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State of the News Media, part 2

Perhaps the most disturbing thing about the "State of the News Media" report is its suggestion that the mainstream media seems ill-equipped to deal with the changes brought by blogs, RSS feeds, etc. There are "signs of frustration, lack of innovation and the caution of the old media applied to the new," the report says.
After my trip last week to the Midwest, I'll admit I share the report's concern.
It seems to me that too much of the media simply won't look at what is happening. Media folk, strangely enough, have managed to cut themselves off from information about new media.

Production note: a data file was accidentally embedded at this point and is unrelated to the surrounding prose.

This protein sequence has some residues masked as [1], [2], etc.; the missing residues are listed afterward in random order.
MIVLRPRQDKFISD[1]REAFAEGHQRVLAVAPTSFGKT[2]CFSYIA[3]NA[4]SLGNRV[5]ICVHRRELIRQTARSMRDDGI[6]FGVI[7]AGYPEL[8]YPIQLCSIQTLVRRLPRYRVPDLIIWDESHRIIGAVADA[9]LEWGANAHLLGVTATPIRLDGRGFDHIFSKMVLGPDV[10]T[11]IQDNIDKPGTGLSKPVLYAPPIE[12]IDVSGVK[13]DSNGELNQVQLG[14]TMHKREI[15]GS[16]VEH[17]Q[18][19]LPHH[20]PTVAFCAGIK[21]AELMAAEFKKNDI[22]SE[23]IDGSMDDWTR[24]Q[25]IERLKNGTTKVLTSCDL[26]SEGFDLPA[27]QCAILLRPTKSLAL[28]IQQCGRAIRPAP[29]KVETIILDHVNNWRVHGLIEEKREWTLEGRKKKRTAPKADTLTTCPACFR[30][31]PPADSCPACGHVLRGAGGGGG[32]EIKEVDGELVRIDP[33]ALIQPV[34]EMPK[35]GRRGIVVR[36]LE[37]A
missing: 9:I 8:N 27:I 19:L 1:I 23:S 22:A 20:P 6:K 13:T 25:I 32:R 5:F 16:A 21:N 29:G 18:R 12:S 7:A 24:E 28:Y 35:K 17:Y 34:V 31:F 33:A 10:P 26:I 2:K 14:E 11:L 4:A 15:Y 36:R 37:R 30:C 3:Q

At the conference at Northwest Missouri State, I met broadcasters who had never heard of podcasting; talked with advertising executives who weren't familiar with craigslist; and lunched with journalists who had never read any of the world's 7.8 million blogs, hadn't heard of Dan Gillmor, and were unaware of the ongoing argument that objectivity should be replaced with transparency.
That's akin to meeting a group of petroleum executives who had never heard of the Exxon Valdez. Certainly there's room for debate on these issues.  But how can anyone at this date be unaware that the debate has begun?